“I’ve done the homework, and nowhere else in nuisance abatement or administrative fine ordinances do they charge a per item fine,” Linder said. “In cases of fire hazards and weed abatement, people are given a reasonable amount of time to correct the problem – anywhere from 10 to 30 days – and they don’t charge you per weed or per bush that’s dry. They don’t charge ‘per item’ in any of those.”
     Fresno County imposed more than $1.97 million in fines against 38 people for citations involving 18 properties, the complaint states.
     “Additionally, more than $8 million in cannabis cultivation fines are pending against persons who have been criminally charged but whose appeal hearings have not yet been held,” it states.
     Those who do not pay the fines run could be subjected to liens or special tax assessments, Linder said.
     Gov. Jerry Brown has twice vetoed a bill that would allow collection of an administrative fine through property taxes.
     “It is not authorized under state law,” Linder said. “This can be very, very damaging.
     “If people don’t get to court or don’t get in front of a judge that actually applies the law, and they don’t get these fines reversed, they could potentially be losing their homes down the road because of the way the county is enforcing this.”
     Richard Hickingbottom, who suffers from “a severe form of muscular dystrophy and is on disability,” says he was coerced by heavily armed deputies acting as “code enforcement officials” into granting them “consent” to pull his 87 medical marijuana plants.
     “Hickingbottom, out of fear of threatened arrest, allowed the deputies to ‘confiscate’ his medicinal plants on that same day. The deputies then presented Hickingbottom with two ‘notices’ purportedly imposing $87,000 in administrative fines, after the plants had been pulled,” the complaint states.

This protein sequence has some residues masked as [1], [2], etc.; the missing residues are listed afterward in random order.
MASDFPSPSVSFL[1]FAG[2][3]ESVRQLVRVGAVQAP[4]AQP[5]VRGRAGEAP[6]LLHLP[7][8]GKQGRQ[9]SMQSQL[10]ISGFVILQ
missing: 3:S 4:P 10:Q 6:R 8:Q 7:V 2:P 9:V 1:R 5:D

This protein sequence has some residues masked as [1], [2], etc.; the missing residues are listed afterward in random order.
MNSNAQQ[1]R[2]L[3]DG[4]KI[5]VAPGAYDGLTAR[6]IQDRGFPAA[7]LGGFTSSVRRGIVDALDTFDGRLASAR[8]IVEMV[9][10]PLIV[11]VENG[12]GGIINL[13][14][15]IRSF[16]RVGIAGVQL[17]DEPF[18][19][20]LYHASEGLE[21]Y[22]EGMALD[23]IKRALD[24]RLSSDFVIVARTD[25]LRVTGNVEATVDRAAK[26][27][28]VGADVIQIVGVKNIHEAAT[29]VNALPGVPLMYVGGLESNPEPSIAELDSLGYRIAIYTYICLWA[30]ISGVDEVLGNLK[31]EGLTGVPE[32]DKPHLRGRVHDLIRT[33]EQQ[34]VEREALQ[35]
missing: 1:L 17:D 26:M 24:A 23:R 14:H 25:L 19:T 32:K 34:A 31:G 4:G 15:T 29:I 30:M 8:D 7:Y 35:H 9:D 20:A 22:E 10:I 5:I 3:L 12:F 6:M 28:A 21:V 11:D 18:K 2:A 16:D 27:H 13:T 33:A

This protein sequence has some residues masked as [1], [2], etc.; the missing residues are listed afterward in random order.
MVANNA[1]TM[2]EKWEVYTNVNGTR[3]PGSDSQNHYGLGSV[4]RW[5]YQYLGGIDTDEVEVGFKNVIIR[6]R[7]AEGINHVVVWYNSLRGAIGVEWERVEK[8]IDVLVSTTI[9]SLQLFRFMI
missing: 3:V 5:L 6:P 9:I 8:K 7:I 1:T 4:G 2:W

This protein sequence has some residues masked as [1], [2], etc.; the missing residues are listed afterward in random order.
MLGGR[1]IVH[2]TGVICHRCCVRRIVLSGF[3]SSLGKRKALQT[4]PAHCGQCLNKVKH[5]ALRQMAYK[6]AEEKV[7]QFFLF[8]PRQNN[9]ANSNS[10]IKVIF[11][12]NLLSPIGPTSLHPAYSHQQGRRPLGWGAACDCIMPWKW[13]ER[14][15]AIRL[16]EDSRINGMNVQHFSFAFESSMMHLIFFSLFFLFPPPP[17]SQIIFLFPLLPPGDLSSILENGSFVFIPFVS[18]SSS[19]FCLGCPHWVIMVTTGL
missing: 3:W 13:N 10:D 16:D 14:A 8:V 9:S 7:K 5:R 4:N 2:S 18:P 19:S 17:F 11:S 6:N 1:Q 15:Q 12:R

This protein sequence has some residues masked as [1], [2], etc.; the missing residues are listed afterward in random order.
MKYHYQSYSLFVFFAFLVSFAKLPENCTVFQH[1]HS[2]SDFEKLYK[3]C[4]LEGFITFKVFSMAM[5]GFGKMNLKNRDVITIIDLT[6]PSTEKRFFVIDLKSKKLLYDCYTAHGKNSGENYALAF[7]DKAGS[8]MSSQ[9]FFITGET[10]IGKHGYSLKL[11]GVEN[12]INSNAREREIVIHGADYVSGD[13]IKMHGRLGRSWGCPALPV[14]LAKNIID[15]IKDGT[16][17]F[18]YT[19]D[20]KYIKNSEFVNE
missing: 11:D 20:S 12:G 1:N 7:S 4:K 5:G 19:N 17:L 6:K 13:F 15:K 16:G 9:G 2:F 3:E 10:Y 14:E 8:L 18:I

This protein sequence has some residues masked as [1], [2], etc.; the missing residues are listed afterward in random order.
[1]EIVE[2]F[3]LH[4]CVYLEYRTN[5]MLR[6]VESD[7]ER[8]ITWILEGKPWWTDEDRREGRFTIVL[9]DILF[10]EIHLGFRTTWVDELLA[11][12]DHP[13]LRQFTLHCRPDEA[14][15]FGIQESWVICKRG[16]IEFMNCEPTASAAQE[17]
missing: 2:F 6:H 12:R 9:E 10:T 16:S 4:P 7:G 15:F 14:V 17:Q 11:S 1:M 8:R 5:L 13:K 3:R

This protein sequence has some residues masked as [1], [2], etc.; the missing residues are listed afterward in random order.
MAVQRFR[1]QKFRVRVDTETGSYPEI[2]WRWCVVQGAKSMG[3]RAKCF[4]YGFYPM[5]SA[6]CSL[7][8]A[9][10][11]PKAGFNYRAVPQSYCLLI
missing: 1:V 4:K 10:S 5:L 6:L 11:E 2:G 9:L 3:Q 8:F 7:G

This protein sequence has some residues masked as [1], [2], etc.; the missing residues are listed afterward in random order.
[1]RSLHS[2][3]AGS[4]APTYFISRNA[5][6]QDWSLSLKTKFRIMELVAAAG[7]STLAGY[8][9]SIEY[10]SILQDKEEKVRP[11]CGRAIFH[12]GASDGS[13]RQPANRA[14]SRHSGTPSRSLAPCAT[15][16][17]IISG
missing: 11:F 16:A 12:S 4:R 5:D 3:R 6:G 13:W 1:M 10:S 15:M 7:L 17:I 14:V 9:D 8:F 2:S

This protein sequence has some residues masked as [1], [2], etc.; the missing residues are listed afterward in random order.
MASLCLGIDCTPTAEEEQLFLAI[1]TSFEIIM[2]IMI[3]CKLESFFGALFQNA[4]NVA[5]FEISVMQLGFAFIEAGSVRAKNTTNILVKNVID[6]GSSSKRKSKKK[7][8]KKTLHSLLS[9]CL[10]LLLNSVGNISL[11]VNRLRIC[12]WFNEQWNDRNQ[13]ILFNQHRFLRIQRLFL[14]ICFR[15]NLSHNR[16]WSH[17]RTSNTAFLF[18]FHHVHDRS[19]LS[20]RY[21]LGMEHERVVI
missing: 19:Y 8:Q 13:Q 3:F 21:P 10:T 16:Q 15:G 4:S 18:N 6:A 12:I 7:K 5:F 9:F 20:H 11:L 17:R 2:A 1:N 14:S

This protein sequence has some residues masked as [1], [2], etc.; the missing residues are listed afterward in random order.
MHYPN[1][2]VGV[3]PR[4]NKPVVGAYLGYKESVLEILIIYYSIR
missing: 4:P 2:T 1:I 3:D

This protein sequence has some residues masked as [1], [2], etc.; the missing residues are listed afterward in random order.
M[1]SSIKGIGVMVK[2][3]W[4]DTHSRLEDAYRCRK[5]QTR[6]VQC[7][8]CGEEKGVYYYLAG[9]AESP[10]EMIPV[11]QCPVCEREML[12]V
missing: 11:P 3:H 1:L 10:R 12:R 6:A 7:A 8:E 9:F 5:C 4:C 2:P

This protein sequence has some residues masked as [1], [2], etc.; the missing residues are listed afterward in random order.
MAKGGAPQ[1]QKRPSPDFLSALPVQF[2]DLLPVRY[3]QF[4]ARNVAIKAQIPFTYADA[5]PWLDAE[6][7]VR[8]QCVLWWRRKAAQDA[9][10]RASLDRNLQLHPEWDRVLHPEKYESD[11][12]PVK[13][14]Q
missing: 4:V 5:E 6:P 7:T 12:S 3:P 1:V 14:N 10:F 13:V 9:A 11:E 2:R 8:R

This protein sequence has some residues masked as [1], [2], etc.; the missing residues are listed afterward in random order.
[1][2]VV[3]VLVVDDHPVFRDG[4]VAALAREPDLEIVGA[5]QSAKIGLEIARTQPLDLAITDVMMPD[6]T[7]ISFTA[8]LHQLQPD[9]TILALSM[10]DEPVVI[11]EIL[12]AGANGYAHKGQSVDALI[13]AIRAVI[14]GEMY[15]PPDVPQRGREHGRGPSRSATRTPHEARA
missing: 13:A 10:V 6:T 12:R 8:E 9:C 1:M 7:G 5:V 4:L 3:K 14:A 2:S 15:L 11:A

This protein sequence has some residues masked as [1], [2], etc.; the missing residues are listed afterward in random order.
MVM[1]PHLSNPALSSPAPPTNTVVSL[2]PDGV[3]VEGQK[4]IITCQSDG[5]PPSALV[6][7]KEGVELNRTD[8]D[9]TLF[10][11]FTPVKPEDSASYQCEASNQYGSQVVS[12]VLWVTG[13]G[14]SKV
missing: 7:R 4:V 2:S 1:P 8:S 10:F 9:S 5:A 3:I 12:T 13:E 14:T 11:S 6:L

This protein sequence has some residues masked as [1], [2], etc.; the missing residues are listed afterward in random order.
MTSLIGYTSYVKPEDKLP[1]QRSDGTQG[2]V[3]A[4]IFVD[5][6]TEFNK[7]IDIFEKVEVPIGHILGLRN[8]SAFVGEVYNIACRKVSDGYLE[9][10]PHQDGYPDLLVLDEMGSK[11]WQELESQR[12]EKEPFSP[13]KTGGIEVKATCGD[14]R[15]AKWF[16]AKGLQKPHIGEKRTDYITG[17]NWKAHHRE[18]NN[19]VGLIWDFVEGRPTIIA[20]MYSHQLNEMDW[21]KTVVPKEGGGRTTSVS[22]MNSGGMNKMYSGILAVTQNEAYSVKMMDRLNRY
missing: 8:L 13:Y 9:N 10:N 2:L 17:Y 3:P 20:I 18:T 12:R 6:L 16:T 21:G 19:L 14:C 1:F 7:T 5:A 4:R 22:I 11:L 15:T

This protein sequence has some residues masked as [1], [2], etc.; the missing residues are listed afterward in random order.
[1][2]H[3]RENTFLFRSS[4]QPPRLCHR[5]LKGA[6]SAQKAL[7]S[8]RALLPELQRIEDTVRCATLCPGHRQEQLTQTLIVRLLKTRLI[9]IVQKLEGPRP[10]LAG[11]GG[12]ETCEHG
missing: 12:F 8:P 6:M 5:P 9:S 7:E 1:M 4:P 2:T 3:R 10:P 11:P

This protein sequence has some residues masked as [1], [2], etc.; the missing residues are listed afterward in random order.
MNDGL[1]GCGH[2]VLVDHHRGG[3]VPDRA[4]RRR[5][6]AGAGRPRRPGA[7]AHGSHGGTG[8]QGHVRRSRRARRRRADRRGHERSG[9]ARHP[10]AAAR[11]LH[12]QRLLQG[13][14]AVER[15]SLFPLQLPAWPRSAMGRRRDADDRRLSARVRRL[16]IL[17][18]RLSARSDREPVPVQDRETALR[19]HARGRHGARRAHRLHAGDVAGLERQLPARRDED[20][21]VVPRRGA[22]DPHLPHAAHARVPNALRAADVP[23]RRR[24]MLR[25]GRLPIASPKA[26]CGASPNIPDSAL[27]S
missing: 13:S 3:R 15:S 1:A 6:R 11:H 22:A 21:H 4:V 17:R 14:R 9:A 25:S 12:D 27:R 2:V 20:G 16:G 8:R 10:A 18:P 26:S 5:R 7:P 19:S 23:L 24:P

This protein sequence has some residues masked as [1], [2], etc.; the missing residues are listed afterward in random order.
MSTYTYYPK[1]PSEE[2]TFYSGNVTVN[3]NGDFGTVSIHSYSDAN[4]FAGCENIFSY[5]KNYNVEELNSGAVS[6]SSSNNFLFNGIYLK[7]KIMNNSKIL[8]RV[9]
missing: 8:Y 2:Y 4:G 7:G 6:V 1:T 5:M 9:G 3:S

A grower in a similar situation was recently handed a victory by Fresno County Superior Court Judge Dale Ikeda.
     In that case, deputies went to the home of Xiongh Thao in March 2014 and told him he needed to get rid of the 99 plants he was growing with a medical marijuana recommendation, but they did not cite him or issue an abatement order at that time.
     Thao removed the plants, which the deputies verified three days later when they checked on the property. Despite this, the deputies issued a 15-day notice to abate, then sent Thao an administrative citation imposing a $99,000 fine.
     Thao – also represented by Linder – appealed, but the Board of Supervisors voted to uphold the fine plus interest of 10 percent per month.
     Judge Ikeda reversed imposition of the fine on June 12, stating that the board “had no legal authority to impose an administrative fine or penalty when Thao removed the marijuana plants prior to the expiration of the abatement period.”
     Although the county argued that cultivation of marijuana is a danger to the public and is not a zoning issue, Ikeda said there was no evidence that Thao’s plants created an immediate danger to health or safety.
     The county was required to give Thao a “notice of the uses or conditions constituting the nuisance to be abated and ‘a reasonable period of time … for a person responsible for a continuing violation to correct or otherwise remedy the violation prior to the imposition of administrative fines or penalties,'” Ikeda ruled.
     The county changed the forms it uses when imposing the fines and amended its ordinance this year to clarify its enforcement and notification requirements, but the growers say the amendments merely make the county’s 15-day notice procedures optional.
     County officials continue to argue “that their ordinance provides an avenue for them to do as they please; that every single medical marijuana plant, regardless of factual circumstances, creates an ‘immediate threat’ justifying summary action and deprivation,” the complaint states.
     The growers seek a restraining order and injunction prohibiting the county from enforcing the ordinance.
     The county did not immediately respond to a request for comment.